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'I hope this happens to nobody else,' says son of hospitalised 80-year-old Wick man who suffered a fortnight of agonising pain


By David G Scott

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A Wick man said he felt there was no choice but to "abandon" his elderly father at Caithness General Hospital (CGH) after failing to get the medical treatment he needed after a fall.

James Farquhar, a self-employed businessman and coastguard volunteer, contacted the Groat to help make sure "nobody else" is treated the way he claims his 80-year-old father, Charlie Farquhar, was by medical personnel and social services after he spent two agonising weeks waiting to get sufficient help for a broken hip – a very serious injury with high mortality rates in the elderly.

"I tried to get the head of social services to resolve any issues but she wouldn't speak to me and wanted me to go through the complaints procedure," said James who has now lodged an official complaint over failures in the system that left his father suffering in pain.

Charlie Farquhar in a picture his son James wished to share showing him in Raigmore Hospital.
Charlie Farquhar in a picture his son James wished to share showing him in Raigmore Hospital.

Charlie Farquhar is someone who rarely complains about illnesses or runs to doctors when in pain, according to his son. James describes his father as a product of his generation who rarely made a fuss about things, so when his dad talked about a painful injury after a fall at home he knew there had to be something seriously wrong. "He never bothered or went near a doctor," he said.

James says his dad had been at sea and still fished up Wick river until about five years ago. Then he had a heart attack in May 2019 and was diagnosed with advanced dementia but despite that James says that he never had a serious fall before the one on November 4 this year when he collapsed at home and broke a table.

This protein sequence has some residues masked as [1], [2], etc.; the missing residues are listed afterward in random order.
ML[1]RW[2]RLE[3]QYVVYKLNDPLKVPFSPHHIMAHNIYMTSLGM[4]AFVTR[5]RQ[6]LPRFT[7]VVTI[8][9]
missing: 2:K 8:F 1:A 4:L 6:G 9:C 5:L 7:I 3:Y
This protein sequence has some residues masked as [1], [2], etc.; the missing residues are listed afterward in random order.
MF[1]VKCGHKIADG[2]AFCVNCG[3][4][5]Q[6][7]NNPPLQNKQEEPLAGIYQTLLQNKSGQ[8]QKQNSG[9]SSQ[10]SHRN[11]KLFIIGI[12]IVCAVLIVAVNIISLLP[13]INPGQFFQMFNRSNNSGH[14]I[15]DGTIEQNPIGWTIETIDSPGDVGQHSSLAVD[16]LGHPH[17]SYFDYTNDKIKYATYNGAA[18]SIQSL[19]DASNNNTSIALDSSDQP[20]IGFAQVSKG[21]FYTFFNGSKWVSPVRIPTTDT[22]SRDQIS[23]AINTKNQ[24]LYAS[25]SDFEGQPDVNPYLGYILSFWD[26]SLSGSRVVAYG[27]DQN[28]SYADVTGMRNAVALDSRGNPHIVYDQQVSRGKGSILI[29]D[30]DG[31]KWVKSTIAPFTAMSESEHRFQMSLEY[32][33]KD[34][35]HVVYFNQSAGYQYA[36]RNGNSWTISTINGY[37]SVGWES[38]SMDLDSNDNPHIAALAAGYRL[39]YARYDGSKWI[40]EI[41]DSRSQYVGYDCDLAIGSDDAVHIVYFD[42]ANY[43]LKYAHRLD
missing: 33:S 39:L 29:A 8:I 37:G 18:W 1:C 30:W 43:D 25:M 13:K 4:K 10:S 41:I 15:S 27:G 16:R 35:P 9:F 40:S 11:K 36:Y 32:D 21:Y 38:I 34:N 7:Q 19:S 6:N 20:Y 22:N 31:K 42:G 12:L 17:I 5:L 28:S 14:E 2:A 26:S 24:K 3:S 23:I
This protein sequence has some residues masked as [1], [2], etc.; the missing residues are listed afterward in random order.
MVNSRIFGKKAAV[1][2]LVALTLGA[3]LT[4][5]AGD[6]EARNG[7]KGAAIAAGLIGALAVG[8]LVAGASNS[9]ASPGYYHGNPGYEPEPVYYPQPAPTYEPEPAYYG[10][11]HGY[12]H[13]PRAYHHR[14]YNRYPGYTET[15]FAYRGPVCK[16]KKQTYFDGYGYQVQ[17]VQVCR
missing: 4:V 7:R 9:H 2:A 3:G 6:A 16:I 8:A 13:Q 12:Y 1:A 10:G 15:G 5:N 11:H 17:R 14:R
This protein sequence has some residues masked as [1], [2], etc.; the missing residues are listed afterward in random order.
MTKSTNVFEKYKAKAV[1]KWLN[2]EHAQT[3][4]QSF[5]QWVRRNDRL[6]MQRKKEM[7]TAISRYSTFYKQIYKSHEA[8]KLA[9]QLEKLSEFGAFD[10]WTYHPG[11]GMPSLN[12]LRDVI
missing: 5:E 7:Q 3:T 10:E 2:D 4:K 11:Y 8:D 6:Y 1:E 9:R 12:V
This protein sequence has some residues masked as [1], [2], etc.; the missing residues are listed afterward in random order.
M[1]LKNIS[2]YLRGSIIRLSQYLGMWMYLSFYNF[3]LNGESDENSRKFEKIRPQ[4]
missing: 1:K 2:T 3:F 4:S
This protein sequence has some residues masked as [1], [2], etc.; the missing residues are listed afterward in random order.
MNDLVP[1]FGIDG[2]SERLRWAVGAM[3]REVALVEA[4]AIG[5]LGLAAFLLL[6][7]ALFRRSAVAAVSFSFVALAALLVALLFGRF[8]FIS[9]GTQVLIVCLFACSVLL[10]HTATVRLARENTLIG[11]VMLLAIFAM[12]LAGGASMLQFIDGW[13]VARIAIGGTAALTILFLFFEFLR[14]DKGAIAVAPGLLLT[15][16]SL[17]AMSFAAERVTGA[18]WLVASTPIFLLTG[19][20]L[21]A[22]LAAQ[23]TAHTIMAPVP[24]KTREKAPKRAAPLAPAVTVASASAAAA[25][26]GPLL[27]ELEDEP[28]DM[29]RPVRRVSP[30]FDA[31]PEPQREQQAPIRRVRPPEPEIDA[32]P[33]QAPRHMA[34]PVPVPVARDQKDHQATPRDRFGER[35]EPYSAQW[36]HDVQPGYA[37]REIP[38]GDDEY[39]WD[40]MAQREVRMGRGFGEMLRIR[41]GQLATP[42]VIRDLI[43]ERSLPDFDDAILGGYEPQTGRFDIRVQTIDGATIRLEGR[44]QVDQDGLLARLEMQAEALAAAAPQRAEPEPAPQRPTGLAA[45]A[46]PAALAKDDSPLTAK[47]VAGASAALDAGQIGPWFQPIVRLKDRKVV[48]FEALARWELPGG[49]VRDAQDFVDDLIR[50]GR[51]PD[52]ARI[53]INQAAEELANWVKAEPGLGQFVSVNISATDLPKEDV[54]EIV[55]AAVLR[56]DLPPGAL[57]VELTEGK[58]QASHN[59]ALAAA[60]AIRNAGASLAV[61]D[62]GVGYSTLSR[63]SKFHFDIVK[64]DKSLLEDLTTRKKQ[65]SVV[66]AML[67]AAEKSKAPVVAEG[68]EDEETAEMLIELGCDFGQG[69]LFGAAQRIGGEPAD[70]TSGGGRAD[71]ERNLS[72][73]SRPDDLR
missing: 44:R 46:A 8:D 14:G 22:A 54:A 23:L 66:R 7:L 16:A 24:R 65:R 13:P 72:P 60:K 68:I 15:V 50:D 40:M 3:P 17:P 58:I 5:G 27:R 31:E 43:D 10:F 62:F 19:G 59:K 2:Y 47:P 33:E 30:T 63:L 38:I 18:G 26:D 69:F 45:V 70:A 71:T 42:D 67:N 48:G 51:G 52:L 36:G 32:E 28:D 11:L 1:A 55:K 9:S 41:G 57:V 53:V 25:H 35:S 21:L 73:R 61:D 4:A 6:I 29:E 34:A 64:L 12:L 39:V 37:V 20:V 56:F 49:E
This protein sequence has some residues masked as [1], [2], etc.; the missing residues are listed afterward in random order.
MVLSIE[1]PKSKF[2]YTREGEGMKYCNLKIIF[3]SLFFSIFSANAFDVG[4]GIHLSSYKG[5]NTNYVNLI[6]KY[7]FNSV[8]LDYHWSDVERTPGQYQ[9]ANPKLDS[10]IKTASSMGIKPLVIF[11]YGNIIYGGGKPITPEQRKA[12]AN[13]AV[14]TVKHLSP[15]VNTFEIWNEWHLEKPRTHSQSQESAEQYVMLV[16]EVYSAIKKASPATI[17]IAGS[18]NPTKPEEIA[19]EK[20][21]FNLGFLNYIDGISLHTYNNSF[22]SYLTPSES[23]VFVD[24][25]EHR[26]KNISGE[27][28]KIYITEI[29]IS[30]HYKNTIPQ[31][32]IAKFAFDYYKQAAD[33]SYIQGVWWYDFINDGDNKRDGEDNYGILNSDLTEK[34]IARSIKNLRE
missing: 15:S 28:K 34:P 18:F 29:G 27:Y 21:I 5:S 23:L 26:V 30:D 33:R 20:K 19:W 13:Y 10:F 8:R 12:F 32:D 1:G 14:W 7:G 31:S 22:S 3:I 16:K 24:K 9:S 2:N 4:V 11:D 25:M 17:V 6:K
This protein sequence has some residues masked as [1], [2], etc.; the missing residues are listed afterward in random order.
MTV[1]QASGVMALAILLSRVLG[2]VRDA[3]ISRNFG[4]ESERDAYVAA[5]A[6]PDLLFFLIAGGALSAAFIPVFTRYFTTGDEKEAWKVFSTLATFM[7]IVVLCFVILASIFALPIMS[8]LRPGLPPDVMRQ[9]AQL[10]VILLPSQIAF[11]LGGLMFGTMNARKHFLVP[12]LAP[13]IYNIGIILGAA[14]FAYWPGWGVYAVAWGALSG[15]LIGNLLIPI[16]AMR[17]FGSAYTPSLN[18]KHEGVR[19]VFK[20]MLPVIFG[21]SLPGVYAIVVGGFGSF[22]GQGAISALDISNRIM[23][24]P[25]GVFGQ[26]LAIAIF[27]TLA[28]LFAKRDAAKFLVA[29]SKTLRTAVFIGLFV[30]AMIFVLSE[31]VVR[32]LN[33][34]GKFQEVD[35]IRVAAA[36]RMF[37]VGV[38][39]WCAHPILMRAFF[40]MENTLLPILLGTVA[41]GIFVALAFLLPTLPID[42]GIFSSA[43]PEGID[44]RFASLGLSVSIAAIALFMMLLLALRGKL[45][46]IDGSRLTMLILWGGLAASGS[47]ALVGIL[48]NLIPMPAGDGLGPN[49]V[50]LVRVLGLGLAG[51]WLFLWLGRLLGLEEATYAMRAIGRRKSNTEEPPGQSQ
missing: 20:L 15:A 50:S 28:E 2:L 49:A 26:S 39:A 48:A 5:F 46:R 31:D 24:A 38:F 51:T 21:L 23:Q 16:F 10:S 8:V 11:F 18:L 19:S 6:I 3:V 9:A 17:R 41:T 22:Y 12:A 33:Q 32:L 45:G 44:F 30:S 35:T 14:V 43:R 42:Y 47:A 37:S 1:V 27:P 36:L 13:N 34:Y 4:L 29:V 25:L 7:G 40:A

After last month's fall, Charlie was given paracetamol and Voltarol gel to control the pain but it got worse over the next few days until James took his dad to CGH on November 8. Charlie was refused an X-ray and was only given a dihydrocodeine tablet before being sent home.

Charlie Farquhar was never one for complaining or going to doctors according to his son, James.
Charlie Farquhar was never one for complaining or going to doctors according to his son, James.

As the pain got worse over the next couple of days, James again asked for an X-ray for his father but was again refused and he then contacted social services to have his dad assessed but "was told if they had time they might".
By November 12, Charlie was in agony saying that he "couldn't take it any more". James said: "I made the decision at that point that I needed to get my dad the help he needed whatever it took."

He added: "I advised I was going to contact the police as this was neglect of an elderly man from medical centre, hospital and social services. They all let me down, as well as my father." A locum GP in Wick eventually prescribed Oramorph (liquid morphine solution) but over the weekend of the 13th and 14th Charlie said he was in extreme pain and could not sleep with it despite the morphine analgesic.